The FCA is asking FinTech companies to be clear with their customers on whether they qualify as banks over concerns that they may not be aware of the differences in protections offered. Here, Sarah Drew, from our financial services team, explores what this means for e-money and payment services firms.
The FCA has issued a ‘Dear CEO’ letter, setting out firms’ obligations to ensure customers understand how their money is protected.
The letter, sent out on 18 May 2021, sets out concerns that e-money and payment services firms are comparing their services with those of traditional banks, without making it clear to customers that they do not have the same level of protection that the traditional banks offer. Their main concern is around information relating to the Financial Services Compensation Scheme (FSCS).
In the letter, Paul Roe (Head of Payments Supervision at the FCA) reiterates Principle 7 of the Principles for Business and reminds firms that they are under a duty to consider the information needs of customers and act in a way that is fair, clear, and not misleading.
The FCA is concerned that customers are not receiving sufficient explanation that money safeguarded by e-money and payment services firms is not protected by the FSCS, and if things were to go wrong for those firms, customers would not receive compensation for lost funds. The FCA is asking firms to act, and check whether their customers are aware of this.
Of particular concern to the FCA is how a promotion sets out all positive aspects a product offers but leaves out risks (in contravention of Banking Code of Business Sourcebook 2.3.1AR). It is also concerning that firms are not differentiating in communications with customers, between regulated and unregulated activities, and what is and is not regulated by the FCA. These actions could potentially inflate the customer’s confidence, who may think that all the firms’ activities are supervised by the regulator.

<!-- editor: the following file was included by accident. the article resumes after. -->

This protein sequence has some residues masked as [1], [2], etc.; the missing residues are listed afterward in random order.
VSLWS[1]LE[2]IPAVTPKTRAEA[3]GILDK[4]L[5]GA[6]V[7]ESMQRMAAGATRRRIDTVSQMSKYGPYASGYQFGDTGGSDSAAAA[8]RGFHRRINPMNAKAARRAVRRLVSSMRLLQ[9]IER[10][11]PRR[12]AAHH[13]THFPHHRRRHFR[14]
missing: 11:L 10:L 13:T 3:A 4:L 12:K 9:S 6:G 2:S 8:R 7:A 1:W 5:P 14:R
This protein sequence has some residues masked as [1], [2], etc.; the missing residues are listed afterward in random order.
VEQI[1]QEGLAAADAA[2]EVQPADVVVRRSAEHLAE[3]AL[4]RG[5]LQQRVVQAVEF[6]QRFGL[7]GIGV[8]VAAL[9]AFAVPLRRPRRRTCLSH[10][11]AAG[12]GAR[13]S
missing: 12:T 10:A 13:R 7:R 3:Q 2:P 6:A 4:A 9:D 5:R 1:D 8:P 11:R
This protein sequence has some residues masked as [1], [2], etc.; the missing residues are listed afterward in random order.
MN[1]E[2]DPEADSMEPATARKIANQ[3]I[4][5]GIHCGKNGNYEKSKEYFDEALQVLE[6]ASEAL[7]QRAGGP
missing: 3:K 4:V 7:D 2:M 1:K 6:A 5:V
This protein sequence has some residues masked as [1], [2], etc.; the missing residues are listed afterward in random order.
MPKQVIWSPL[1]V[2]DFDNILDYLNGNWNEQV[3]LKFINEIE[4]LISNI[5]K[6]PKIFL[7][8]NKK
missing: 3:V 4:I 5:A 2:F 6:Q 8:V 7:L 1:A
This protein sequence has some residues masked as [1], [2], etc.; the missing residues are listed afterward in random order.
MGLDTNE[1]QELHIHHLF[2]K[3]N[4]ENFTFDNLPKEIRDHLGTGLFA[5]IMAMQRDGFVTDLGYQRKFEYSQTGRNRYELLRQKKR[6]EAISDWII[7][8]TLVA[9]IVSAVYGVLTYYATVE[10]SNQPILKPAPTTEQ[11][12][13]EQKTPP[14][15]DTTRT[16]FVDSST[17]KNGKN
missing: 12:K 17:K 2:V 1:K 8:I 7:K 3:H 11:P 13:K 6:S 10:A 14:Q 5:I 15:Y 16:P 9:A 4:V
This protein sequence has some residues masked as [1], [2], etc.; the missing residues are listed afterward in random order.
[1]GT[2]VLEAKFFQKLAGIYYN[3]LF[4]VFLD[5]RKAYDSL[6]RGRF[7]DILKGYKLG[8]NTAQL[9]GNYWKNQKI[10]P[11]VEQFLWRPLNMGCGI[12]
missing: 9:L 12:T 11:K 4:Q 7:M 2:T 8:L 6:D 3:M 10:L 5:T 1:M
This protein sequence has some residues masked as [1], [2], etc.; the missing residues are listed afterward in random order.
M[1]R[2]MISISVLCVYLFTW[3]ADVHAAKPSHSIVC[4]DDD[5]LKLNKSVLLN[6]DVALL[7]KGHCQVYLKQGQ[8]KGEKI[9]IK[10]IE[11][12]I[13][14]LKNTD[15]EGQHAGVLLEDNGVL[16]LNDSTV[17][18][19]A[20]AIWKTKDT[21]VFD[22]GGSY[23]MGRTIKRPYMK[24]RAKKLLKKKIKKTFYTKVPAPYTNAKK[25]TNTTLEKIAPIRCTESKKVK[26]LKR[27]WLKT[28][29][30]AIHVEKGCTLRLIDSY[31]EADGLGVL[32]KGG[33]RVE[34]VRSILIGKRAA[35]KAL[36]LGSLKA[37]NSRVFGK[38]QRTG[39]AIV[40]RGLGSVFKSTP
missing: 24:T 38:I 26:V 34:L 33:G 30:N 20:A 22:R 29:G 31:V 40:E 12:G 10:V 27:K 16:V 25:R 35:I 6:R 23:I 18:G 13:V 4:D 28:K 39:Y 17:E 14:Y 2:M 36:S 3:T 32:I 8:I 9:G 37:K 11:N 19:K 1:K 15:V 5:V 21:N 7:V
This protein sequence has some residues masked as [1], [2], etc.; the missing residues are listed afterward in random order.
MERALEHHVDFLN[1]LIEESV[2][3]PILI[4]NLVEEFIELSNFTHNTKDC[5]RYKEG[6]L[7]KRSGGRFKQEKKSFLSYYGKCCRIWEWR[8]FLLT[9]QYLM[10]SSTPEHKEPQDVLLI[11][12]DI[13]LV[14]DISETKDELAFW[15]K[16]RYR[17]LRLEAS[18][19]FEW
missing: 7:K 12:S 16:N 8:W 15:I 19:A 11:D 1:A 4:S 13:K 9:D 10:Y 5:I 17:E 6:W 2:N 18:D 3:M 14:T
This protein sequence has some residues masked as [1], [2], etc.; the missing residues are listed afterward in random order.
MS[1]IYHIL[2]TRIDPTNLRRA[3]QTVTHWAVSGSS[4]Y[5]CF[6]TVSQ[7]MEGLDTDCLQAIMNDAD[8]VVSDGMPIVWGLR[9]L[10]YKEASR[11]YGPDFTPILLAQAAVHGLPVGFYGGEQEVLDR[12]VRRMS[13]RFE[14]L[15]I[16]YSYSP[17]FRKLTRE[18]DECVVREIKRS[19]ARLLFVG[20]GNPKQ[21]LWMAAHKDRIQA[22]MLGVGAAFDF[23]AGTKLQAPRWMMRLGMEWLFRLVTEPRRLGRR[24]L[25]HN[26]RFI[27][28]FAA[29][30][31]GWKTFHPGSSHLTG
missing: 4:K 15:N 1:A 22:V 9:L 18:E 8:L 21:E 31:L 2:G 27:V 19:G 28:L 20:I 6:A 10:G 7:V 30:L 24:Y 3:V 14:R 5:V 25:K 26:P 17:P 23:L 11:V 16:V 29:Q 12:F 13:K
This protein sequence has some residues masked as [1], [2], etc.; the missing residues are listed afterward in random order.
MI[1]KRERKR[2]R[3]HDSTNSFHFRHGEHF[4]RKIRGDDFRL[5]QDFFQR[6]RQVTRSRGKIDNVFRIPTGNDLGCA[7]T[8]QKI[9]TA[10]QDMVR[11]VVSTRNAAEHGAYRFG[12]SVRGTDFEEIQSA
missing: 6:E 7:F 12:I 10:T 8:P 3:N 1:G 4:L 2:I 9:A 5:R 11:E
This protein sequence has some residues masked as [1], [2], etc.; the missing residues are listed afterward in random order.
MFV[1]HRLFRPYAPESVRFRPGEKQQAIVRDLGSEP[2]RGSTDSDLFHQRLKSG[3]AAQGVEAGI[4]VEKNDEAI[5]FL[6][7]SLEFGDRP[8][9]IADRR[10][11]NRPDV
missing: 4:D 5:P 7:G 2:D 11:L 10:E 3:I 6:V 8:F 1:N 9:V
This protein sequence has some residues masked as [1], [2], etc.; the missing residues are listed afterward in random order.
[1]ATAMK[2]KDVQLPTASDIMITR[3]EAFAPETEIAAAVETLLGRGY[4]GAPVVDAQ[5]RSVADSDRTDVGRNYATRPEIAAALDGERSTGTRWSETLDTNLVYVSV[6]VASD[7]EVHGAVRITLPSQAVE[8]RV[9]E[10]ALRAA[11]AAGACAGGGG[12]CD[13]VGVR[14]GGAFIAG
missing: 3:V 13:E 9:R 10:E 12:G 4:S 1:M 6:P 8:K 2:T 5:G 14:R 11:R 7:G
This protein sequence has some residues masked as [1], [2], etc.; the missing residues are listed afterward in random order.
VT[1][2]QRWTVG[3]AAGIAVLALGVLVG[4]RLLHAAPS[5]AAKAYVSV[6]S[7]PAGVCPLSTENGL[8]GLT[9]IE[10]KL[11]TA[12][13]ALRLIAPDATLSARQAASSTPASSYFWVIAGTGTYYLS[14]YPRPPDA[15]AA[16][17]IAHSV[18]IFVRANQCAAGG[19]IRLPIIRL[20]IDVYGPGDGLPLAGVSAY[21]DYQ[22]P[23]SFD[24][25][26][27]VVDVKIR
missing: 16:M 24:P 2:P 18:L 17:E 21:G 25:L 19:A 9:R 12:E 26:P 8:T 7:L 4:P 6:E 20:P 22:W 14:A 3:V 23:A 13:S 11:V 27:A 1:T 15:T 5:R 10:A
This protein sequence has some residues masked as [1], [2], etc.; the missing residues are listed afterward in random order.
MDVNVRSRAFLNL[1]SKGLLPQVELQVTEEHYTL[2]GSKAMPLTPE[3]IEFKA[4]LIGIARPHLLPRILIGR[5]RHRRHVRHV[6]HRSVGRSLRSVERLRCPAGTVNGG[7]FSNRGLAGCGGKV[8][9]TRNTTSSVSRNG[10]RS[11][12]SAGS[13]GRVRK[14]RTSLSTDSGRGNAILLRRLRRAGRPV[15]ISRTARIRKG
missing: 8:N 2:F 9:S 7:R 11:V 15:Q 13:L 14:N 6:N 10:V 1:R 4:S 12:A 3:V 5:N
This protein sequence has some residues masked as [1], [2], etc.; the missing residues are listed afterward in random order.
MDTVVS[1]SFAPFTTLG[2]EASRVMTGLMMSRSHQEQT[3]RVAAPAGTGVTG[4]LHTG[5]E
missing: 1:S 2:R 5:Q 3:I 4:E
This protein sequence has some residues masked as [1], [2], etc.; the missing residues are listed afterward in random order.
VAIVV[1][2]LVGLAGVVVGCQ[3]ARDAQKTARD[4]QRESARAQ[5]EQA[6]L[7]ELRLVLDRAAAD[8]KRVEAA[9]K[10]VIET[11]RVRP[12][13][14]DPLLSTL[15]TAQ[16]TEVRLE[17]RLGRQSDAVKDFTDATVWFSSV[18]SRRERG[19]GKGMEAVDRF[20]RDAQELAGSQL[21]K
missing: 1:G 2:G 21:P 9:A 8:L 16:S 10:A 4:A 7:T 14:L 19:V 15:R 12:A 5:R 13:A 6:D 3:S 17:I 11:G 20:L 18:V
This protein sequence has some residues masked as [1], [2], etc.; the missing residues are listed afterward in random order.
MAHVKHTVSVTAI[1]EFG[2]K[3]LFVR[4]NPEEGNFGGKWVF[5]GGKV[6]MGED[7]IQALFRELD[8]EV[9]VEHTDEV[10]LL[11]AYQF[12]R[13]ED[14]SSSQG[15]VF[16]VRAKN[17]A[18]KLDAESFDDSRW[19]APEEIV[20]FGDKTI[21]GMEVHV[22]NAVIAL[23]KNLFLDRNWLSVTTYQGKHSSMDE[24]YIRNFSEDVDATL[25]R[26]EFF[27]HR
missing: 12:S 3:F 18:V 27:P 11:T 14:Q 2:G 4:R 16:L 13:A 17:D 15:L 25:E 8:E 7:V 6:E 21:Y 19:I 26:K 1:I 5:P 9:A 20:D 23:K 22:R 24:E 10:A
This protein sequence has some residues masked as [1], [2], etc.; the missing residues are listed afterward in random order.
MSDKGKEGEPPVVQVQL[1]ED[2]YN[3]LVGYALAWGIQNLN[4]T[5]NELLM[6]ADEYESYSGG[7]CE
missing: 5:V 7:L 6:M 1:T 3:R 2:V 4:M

The FCA is asking e-money and payment services firms to address the above head-on and requests that they write to their customers to detail exactly how their money is protected and whether the FSCS is accessible to them.
The FCA is also asking firms to review their financial promotions to check that they are giving customers sufficient information about the protections that their products have (or more importantly, don’t have) and that where the FCA is named as the regulator, there is adequate separation of regulated and non-regulated activities, making it clear to the customer which activities have recourse to the regulator and which don’t.
Finally, this letter should be brought to the attention of the boards of affected firms.
This is a direct appeal for payment services and e-money firms to review their compliance. The FCA has allowed six weeks (to 29 June 2021) for firms to get these communications out to their customers and businesses should act now to avoid further follow up from the FCA.
If the FCA’s letter impacts your business and you would like any assistance with your communications to customers, our team will be happy to help, you can contact us here.